Transfer RNAs (tRNAs) were recently found to be an important source of a group of functional non-coding RNAs, tRNA-derived small RNAs, including tRNA-derived RNA fragments (tRFs) and tRNA-derived stress-induced RNAs (tiRNAs), both of which are differentiated from each other according to the cleavage position of the mature or precursor tRNAs [11-14]. An increasing body of evidence demonstrated that tsRNAs play important regulatory roles in numerous physiological and pathological processes [14, 15], such as protein synthesis , ribosome biogenesis  and cancer transcriptome . A number of studies have revealed that tsRNAs are implicated in human diseases, such as prostate cancer [19, 20], trastuzumab-resistant breast cancer , osteoporosis  and neurological disorders [15, 16]. Induced specifically by hypoxia and mapping to the known tRNA gene, makes tRFs as a new type of potential therapeutic targets of breast cancer . Li et al. discussed the role of tsRNAs plays in ischemic pathophysiology and in post-ischemia angiogenesis. The study showed that angiogenesis could be suppressed by the tRNAVal(CAC)- and tRNAGly(GCC)-derived small RNAs and up-regulated these fragments in ischemic tissues may alleviate angiogenesis . We recently reported the expression profile of several kinds of RNAs in the retinas of OIR mice, including messenger RNAs (mRNAs), long non-coding RNAs (lncRNAs), microRNAs (miRNAs) and circular RNAs (circRNAs) [25-27]. However, the expression profile and role of tsRNAs in RNV remain unclear, and we hypothesized that tsRNAs may participate in retinal angiogenesis by targeting mRNAs via variable pathways. To confirm the speculation, small RNA sequencing was performed to identify the tsRNA profile in the retinas of OIR mice, and bioinformatics analyses were conducted, which might provide undiscovered mechanisms of RNA pathogenesis and develop potential therapeutic targets for retinal neovascular diseases.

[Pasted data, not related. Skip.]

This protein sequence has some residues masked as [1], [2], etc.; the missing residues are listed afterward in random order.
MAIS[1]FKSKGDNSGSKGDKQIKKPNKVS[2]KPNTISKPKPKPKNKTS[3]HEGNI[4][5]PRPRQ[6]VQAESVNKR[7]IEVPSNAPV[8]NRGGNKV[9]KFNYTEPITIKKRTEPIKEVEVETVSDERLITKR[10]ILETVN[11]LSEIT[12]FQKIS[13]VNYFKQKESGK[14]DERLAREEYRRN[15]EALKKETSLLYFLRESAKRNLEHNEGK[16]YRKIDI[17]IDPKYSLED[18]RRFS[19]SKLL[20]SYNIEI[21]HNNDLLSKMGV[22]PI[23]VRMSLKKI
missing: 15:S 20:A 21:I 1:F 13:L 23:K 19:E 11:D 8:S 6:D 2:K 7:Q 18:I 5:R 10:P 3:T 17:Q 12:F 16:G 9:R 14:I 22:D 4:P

C57BL/6J mice (Hunan SJA Laboratory Animal, Changsha, China) were used in the study. Mice were treated by the rules of the ARVO Statement for the Use of Animals in Ophthalmic and Vision Research. All procedures were subjected to approval by the Institutional Animal Care and Use Committee of Central South University, China (Approval No. 2016sydw0276).
The mouse model of OIR was established as previously described . Briefly, newborn pups were exposed to a hyperoxia condition (75% oxygen) from postnatal day (P) 7 to P12 and then returned to the room air. The control mice were in room air continuously. Retinas were collected at P17 for up to three litters in both groups. To evaluate the success of animal modeling, another pup was randomly selected from each litter of both groups at P17, and flat-mounted retinas of these selected pups were immunofluorescent stained by fluorescein-labeled isolectin B4 (Vector Laboratories, Burlingame, CA, USA) as described .
Retinas from both eyes of each mouse were mixed as a sample. RNA was isolated by Trizol RNA extraction kit (Invitrogen, Carlsbad, CA, USA) followed by instructions of the manufacturer. Agarose gel electrophoresis as well as NanodropTM instrument (Thermo Fisher Scientific, Waltham, MA, USA) were used to assess the quantity and integrity of RNA samples.